Former RNC chair and current White House chief of staff Reince Priebus participated in a confrontational CBS interview over the weekend, warning reporters and journalists that they should 'take seriously' the president's allegations that the press are the 'enemy of the American people.'

Priebus was referring to President Trump's tweet from February 17, in which he called out television networks and major newspapers for being peddlers of fake news. Trump's tweet listed the most egregious offenders as ABC, CBS, NBC, CNN and the New York Times.

Priebus trashes Wall Street Journal, New York Times

During Priebus' interview with John Dickerson of CBS, which was taped Saturday, the White House chief of staff blasted the New York Times for its recycling of a months-old story about alleged contact between the Trump campaign and Russian intelligence officials, which was re-packaged after Michael Flynn's resignation to make it appear as if the former National Security Adviser had engaged in illegal activities.

While the New York Times story included a sentence admitting that no evidence of wrongdoing had been found, this statement was buried between paragraphs that had been lifted-- almost verbatim-- from a previously published New York Times piece.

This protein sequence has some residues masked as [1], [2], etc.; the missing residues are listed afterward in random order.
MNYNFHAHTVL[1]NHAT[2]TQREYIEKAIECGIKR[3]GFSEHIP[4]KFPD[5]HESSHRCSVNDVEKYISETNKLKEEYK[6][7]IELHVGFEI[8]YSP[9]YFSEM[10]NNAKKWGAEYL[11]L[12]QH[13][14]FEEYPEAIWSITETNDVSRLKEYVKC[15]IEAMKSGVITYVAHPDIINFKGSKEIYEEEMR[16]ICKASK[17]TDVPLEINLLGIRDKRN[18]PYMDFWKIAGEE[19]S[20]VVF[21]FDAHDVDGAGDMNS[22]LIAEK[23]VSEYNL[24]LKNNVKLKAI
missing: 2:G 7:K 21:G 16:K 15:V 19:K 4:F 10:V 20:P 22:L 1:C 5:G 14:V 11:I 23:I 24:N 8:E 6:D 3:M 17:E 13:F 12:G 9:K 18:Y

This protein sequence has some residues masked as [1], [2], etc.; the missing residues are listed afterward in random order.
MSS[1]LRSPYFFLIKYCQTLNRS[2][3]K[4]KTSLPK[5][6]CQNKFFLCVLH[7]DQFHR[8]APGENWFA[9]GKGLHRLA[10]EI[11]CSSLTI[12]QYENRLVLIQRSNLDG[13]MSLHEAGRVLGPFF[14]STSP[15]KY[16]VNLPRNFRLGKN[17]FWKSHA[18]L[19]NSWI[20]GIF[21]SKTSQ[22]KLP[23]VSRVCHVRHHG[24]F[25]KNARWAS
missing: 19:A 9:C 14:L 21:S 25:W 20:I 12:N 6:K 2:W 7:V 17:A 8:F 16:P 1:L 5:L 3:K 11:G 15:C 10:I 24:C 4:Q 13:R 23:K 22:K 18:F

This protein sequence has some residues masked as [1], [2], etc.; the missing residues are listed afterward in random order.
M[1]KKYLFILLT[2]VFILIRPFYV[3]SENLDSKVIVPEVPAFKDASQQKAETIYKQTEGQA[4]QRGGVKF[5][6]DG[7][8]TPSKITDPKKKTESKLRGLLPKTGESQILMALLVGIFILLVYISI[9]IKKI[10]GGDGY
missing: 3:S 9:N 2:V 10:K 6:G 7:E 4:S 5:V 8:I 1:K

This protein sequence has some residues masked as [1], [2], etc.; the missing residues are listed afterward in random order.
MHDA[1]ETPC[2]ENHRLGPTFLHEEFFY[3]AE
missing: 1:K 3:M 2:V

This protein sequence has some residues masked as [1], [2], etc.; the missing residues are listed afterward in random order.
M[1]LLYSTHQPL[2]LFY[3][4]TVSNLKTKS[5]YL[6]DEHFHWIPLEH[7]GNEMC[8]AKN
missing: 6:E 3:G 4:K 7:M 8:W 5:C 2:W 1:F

During the CBS interview Priebus referred to the NYT story as 'bogus.'

Priebus also called out the Wall Street Journal for publishing a misleading story the following day, claiming that the intelligence community was not giving the president full intel briefings. "Both stories [are] grossly inaccurate, overstated, overblown, and it's total garbage," said Priebus.

Priebus offers advice to journalists

Priebus then warned the press to 'stop with this unnamed source stuff', adding that reporters need to put names on a piece of paper and print it.

Both stories mentioned by Priebus relied solely on anonymous sources. While this is a routine practice when it comes to reporting on matters of national security, Priebus believes that reporters are taking advantage of this privilege, and suggests that reporters should start getting their information straight from agency heads instead of 'leakers' who are opposed to the president's agenda.